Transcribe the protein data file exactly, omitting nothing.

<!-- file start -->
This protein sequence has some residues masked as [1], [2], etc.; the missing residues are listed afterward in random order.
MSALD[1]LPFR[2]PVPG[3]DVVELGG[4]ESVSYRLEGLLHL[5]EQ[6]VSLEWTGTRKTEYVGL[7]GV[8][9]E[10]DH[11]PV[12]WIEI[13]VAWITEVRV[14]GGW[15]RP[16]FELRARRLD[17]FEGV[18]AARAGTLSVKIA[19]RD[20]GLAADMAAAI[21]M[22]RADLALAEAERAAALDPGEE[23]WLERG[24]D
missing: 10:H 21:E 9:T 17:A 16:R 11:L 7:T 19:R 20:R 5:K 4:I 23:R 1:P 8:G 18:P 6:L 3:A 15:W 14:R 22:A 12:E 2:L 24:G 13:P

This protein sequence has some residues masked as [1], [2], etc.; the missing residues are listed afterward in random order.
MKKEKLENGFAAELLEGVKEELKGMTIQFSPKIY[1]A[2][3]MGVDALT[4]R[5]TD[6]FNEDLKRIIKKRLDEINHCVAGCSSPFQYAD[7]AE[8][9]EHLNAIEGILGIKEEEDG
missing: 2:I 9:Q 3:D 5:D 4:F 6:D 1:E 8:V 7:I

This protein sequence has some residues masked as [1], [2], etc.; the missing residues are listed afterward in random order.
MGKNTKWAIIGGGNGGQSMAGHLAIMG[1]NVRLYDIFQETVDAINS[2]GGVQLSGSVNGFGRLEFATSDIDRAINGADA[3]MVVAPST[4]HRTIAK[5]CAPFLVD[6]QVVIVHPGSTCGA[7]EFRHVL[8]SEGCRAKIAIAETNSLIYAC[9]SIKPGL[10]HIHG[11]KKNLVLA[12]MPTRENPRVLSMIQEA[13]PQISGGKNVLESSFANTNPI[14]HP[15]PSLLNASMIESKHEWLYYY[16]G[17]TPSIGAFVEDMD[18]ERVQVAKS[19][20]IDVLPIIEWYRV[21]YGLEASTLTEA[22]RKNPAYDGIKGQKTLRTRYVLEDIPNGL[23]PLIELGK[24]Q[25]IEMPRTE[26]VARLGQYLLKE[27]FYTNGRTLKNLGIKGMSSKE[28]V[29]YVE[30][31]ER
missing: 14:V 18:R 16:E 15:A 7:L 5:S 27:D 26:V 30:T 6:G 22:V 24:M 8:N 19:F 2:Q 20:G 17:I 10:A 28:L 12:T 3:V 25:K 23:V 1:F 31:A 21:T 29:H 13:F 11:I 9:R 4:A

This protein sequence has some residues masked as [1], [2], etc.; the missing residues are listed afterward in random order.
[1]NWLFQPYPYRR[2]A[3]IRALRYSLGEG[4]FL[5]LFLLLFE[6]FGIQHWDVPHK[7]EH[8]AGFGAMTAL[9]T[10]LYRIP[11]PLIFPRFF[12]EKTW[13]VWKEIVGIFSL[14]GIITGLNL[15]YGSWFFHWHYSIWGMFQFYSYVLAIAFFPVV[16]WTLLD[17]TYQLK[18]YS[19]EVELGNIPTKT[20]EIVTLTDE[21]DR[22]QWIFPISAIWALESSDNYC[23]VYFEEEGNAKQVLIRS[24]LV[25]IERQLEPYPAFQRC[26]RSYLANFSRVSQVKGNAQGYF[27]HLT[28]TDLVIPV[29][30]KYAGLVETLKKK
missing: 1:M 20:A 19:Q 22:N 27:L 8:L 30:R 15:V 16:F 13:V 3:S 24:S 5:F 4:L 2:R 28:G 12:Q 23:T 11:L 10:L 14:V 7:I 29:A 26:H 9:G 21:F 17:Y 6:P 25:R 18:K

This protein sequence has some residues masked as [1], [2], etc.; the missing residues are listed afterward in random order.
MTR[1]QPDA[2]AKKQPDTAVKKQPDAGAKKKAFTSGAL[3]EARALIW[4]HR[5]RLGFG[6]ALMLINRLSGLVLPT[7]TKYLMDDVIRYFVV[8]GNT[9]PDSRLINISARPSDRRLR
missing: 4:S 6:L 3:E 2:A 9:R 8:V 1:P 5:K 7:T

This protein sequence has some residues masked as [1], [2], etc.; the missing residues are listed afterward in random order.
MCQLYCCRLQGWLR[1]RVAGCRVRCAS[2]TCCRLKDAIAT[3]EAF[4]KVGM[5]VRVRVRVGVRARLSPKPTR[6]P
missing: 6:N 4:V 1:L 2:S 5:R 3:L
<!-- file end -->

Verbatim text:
This protein sequence has some residues masked as [1], [2], etc.; the missing residues are listed afterward in random order.
MSALD[1]LPFR[2]PVPG[3]DVVELGG[4]ESVSYRLEGLLHL[5]EQ[6]VSLEWTGTRKTEYVGL[7]GV[8][9]E[10]DH[11]PV[12]WIEI[13]VAWITEVRV[14]GGW[15]RP[16]FELRARRLD[17]FEGV[18]AARAGTLSVKIA[19]RD[20]GLAADMAAAI[21]M[22]RADLALAEAERAAALDPGEE[23]WLERG[24]D
missing: 10:H 21:E 9:T 17:A 16:R 11:L 7:T 19:R 20:R 5:K 4:I 23:R 1:P 8:G 18:P 6:L 3:A 15:W 14:R 22:A 12:E 2:L 24:G 13:P

This protein sequence has some residues masked as [1], [2], etc.; the missing residues are listed afterward in random order.
MKKEKLENGFAAELLEGVKEELKGMTIQFSPKIY[1]A[2][3]MGVDALT[4]R[5]TD[6]FNEDLKRIIKKRLDEINHCVAGCSSPFQYAD[7]AE[8][9]EHLNAIEGILGIKEEEDG
missing: 2:I 9:Q 3:D 5:D 4:F 6:D 1:E 8:V 7:I

This protein sequence has some residues masked as [1], [2], etc.; the missing residues are listed afterward in random order.
MGKNTKWAIIGGGNGGQSMAGHLAIMG[1]NVRLYDIFQETVDAINS[2]GGVQLSGSVNGFGRLEFATSDIDRAINGADA[3]MVVAPST[4]HRTIAK[5]CAPFLVD[6]QVVIVHPGSTCGA[7]EFRHVL[8]SEGCRAKIAIAETNSLIYAC[9]SIKPGL[10]HIHG[11]KKNLVLA[12]MPTRENPRVLSMIQEA[13]PQISGGKNVLESSFANTNPI[14]HP[15]PSLLNASMIESKHEWLYYY[16]G[17]TPSIGAFVEDMD[18]ERVQVAKS[19][20]IDVLPIIEWYRV[21]YGLEASTLTEA[22]RKNPAYDGIKGQKTLRTRYVLEDIPNGL[23]PLIELGK[24]Q[25]IEMPRTE[26]VARLGQYLLKE[27]FYTNGRTLKNLGIKGMSSKE[28]V[29]YVE[30][31]ER
missing: 14:V 18:R 16:E 15:A 7:L 5:S 27:D 26:V 30:T 6:G 22:V 24:M 8:N 19:F 2:Q 20:G 17:I 10:A 28:L 12:T 3:V 25:K 23:V 1:F 31:A 21:T 29:H 13:F 11:I 9:R 4:A

This protein sequence has some residues masked as [1], [2], etc.; the missing residues are listed afterward in random order.
[1]NWLFQPYPYRR[2]A[3]IRALRYSLGEG[4]FL[5]LFLLLFE[6]FGIQHWDVPHK[7]EH[8]AGFGAMTAL[9]T[10]LYRIP[11]PLIFPRFF[12]EKTW[13]VWKEIVGIFSL[14]GIITGLNL[15]YGSWFFHWHYSIWGMFQFYSYVLAIAFFPVV[16]WTLLD[17]TYQLK[18]YS[19]EVELGNIPTKT[20]EIVTLTDE[21]DR[22]QWIFPISAIWALESSDNYC[23]VYFEEEGNAKQVLIRS[24]LV[25]IERQLEPYPAFQRC[26]RSYLANFSRVSQVKGNAQGYF[27]HLT[28]TDLVIPV[29][30]KYAGLVETLKKK
missing: 1:M 20:A 19:Q 22:N 27:L 8:L 30:R 15:V 16:F 13:V 3:S 24:S 5:F 4:L 2:R 28:G 12:Q 23:T 11:L 10:L 14:V 7:I 29:A 26:H 9:G 21:F 17:Y 6:P 25:R 18:K

This protein sequence has some residues masked as [1], [2], etc.; the missing residues are listed afterward in random order.
MTR[1]QPDA[2]AKKQPDTAVKKQPDAGAKKKAFTSGAL[3]EARALIW[4]HR[5]RLGFG[6]ALMLINRLSGLVLPT[7]TKYLMDDVIRYFVV[8]GNT[9]PDSRLINISARPSDRRLR
missing: 4:S 6:L 3:E 2:A 9:R 8:V 1:P 5:K 7:T

This protein sequence has some residues masked as [1], [2], etc.; the missing residues are listed afterward in random order.
MCQLYCCRLQGWLR[1]RVAGCRVRCAS[2]TCCRLKDAIAT[3]EAF[4]KVGM[5]VRVRVRVGVRARLSPKPTR[6]P
missing: 6:N 4:V 1:L 2:S 5:R 3:L